The Between Utilitarianism And Consequentialism Essay

The Between Utilitarianism And Consequentialism Essay

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In contrast to utilitarianism, deontology uses an action and the intent behind the action to determine the morality of the action rather than the outcomes of the actions. Deontology argues that reason forms the basis of right and wrong. Therefore, using reason, Kant asserts that there are two types of obligations. These two types of obligations are hypothetical imperatives and categorical imperatives. Hypothetical imperatives essentially give instructions based on a person’s individual preference and vary for each situation, Categorical imperatives, unlike hypothetical imperatives, give commands/instructions that are to be applied regardless of personal preferences. One major categorical imperative states that an action is permissible if both the action and the intent behind the action can be applied universally, and the world would continue to conform to reason. According to Immanuel Kant, an immoral action is one that “as soon as it should be made a universal law, [it] would necessarily destroy itself” (Marino 200). Another major categorical imperative states that humans must always be treated as an end in themselves and should never be used as a means to accomplish a goal because each human is an autonomous agent whose autonomy must never be abused. Some of the strengths of deontology includes its ability to incorporate motives and providing a clear structure of evaluation using obligations. Unfortunately, deontology also has weaknesses due to its inability to consider the outcomes and to manager competing obligations.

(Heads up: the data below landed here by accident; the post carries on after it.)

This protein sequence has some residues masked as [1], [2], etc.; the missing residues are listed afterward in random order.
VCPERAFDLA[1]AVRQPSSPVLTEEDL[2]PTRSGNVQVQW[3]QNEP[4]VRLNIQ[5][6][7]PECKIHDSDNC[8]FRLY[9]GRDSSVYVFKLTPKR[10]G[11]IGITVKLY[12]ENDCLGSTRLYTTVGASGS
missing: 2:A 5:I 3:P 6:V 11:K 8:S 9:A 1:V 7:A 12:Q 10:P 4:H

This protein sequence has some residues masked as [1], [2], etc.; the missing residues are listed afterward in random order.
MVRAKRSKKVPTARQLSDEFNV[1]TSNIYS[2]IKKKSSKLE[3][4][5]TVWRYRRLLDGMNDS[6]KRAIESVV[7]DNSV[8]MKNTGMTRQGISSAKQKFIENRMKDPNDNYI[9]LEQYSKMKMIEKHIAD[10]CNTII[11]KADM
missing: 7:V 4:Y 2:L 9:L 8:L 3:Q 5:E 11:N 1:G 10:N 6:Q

If the hospital case were examined through a purely deontological perspective, then only the action itself and the intent behind the action can be considered. The outcomes and consequences of the actions will hav...


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...ked to decide between [moral obligation] when their demands are incompatible” (Marino 248) since it would simply measure which obligation provides the greatest happiness. Additionally, there are no other considerations that would change the morality of the action using deontology because the action inherently violates human autonomy and duties, which make up the core of deontology. The only plausible way to change the morality would be to have the patients willingly give up their autonomy and allow the hospital to commence the treatments because this would prevent the hospital from breaking the categorical imperatives. In conclusion, regardless of these weakness and the hypothetical considerations, the action would ultimately be considered immoral by both of the categorical imperatives, and, thus, the hospital should not proceed with the potential cancer treatments.

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